|Agnostic||world||2106||May, Julian. The Many Colored Land in The Many-Colored Land & The Golden Torc (omnibus). Garden City, NY: Nelson Doubleday (copyright 1981); pg. 58.||"An ethnic assay of the travelers showed significant numbers of Anglo-Saxons, Celts, Germans, Slavs, Latins, Native Americans, Arabs, Turks and other Central Asiatics, and Japanese... Inuit and Polynesian peoples were attracted by the Pliocene world; Chinese and Indo-Dravidians were not. Fewer agnostics than believers chose to abandon the present... "|
|Agnostic||world||2110||May, Julian. The Many Colored Land in The Many-Colored Land & The Golden Torc (omnibus). Garden City, NY: Nelson Doubleday (copyright 1981); pg. 112.||"The cold drink tasted of citrus, and the steaming pitcher turned out to contain hot coffee. Agnostic though he was, Bryan sent up a prayer of thanks for the latter. "|
|Agnostic||world||2199||Clarke, Arthur C. & Gentry Lee. Rama II. New York: Bantam (1989); pg. 154.||"'I had a long discussion with Signora Sabatini three nights ago,' he said. 'About religion. She told me that she had become an agnostic before finally coming back to the church. She told me that thinking about Rama had made her a Catholic again.' "|
|Ahmadiyya||Nigeria||1999||Sagan, Carl. Contact. New York: Simon & Schuster (1985); pg. 312.||"Eda... the great physicist, the discoverer of what was called superunification--one elegant theory which included as special cases physics that ran the gamut from gravitation to quarks. It was an achievement comparable to Isaac Newtons or Albert Einstein's, & Eda was being compared to both. He had been born a Muslim in Nigeria, not unusual in itself, but he was an adherent of an unorthodox Islamic faction called the Ahmadiyah, which encompassed the Sufis. The Sufis, he explained after the evening with Abbot Utsumi, were to Islam what Zen was to Buddhism. Ahmadiyah proclaimed 'a jihad of the pen, not the sword.' "|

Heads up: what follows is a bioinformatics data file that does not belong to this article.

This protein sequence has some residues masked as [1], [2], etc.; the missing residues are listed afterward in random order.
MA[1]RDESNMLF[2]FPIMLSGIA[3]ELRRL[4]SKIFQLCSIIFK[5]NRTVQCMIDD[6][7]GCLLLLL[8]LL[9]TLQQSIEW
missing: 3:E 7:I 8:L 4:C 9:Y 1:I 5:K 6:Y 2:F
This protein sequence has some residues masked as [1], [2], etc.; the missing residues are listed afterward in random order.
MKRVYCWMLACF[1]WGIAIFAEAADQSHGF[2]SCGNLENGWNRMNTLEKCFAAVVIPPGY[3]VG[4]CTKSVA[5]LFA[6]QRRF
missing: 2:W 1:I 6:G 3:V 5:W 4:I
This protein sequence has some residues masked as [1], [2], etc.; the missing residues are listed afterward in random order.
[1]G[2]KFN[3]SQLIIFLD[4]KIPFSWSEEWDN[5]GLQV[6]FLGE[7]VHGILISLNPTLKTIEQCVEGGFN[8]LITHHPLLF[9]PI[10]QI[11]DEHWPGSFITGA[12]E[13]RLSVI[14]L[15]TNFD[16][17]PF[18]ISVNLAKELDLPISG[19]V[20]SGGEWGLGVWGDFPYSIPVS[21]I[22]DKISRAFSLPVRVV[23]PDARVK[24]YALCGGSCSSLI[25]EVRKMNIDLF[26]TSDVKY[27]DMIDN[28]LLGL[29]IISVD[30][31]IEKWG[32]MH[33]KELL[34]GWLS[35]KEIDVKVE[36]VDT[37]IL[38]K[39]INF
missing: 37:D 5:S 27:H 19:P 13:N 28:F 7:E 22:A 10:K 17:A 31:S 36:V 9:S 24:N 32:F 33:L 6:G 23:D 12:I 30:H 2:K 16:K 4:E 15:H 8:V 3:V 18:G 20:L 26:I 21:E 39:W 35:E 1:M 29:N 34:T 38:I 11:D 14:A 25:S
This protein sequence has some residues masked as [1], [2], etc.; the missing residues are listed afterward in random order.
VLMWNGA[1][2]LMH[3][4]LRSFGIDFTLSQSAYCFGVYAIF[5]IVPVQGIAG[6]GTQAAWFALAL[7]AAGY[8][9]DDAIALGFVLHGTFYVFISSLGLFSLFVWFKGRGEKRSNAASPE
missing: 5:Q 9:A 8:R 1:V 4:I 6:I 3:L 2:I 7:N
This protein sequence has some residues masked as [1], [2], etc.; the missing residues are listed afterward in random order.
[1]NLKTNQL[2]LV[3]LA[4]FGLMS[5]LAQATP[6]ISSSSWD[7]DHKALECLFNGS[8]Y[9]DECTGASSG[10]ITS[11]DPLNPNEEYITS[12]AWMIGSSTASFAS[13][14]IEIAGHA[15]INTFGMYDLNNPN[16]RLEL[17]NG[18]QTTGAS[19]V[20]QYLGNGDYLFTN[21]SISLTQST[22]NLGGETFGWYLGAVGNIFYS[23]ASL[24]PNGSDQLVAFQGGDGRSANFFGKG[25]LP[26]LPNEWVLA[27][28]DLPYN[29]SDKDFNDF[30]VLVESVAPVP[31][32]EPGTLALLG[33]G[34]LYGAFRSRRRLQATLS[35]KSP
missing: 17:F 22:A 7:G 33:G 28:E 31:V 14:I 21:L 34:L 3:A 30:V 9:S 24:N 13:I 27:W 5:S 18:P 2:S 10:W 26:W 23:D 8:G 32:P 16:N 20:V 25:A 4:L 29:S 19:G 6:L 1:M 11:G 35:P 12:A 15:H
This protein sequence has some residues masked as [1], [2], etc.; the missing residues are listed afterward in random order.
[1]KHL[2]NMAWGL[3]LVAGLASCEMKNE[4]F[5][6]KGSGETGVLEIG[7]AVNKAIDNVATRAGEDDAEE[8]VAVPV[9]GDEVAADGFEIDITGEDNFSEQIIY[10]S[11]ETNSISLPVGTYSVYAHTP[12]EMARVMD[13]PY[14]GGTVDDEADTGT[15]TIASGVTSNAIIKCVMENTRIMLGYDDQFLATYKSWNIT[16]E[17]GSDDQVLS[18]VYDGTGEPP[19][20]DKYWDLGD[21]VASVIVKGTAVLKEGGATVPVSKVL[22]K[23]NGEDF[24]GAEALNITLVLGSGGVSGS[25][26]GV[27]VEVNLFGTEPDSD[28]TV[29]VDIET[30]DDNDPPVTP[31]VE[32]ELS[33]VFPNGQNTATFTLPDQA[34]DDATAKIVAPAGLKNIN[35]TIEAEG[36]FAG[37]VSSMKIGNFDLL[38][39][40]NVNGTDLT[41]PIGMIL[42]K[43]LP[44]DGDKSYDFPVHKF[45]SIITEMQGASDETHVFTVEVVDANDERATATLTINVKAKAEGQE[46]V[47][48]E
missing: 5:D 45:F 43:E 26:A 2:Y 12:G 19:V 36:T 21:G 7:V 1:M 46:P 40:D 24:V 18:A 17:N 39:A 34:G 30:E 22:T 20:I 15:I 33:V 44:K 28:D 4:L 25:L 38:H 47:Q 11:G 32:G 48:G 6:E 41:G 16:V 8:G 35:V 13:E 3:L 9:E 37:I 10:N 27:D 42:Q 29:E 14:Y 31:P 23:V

|Ahmadiyya||Nigeria||1999||Sagan, Carl. Contact. New York: Simon & Schuster (1985); pg. 312.||"Despite his quiet, indeed humble demeanor, Eda [an Ahmadiyyan] was a fierce opponent of the more conventional Muslim concept of jihad, holy war, and argued instead for the vigorous free exchange of ideas. In this he was an embarrassment for much of conservative Islam, and opposition to his participation in the Machine crew had been made by some Islamic nations. Nor were they alone. A black Nobel laureate--said occasionally to be the smartest person on Earth--proved too much for some who had masked their racism as a concession to the new social amenities. When Eda visited Tyrone Free in prison four years earlier, there was a marked upsurge in pride from black Americans, and a new role model for the young. Eda brought out the worst in the racists and the best in everyone else. "|
|Ahmadiyya||Nigeria||1999||Sagan, Carl. Contact. New York: Simon & Schuster (1985); pg. 313.||[Referring to Eda, the Nigerian Ahmadiyyan physicist who discovered superunification.] "Of Eda's many remarkable traits, perhaps the most striking was his modesty. He rarely offered opinions. His answers to most direction questions were laconic. Only in his writings--or in spoken language after you knew him well--did you glimpse his depth. Amidst all the speculation about the Message and the Machine and what would happen after its activation, Eda had volunteered only one comment: In Mozambique, the story goes, monkeys do not talk, because they know if they utter even a single word some man will come and put them to work. " [More refs. to this character, not in DB.]|
|Ahmadiyya||Nigeria||1999||Sagan, Carl. Contact. New York: Simon & Schuster (1985); pg. 367.||"Eda was accompanying a stunning young woman in a brightly colored blouse and skirt, her hair neatly covered with the lacy gele favored by Moslem women in Yorubaland; he was clearly overjoyed to see her. From photographs he had shown, Ellie recognized her as Eda's wife... "|
|Ahmadiyya||Nigeria||1999||Sagan, Carl. Contact. New York: Simon & Schuster (1985); pg. 312-313.||[Referring to Eda, the Nigerian Ahmadiyyan physicist who discovered superunification.] "'The time necessary to do physics is a luxury,' he told Ellie. 'There are many people who could do the same if they had the same opportunity. But if you must search the streets for food, you will not have enough time for physics. It is my obligation to improve conditions for young scientists in my country.'
As he had slowly become a national hero in Nigeria, he spoke out increasingly about corruption..., about the importance of honesty in science & everywhere else, about how great a nation Nigeria could be. It had as many people as the United States in the 1920s, he said. It was rich in resources, and its many cultures were a strength. If Nigeria could overcome its problems... it would be a beacon for the rest of the world. Seeking quiet & isolation in all other things, on these issues he spoke out. Many Nigerian[s]--Muslims, Christians, & Animists...--took his vision seriously. "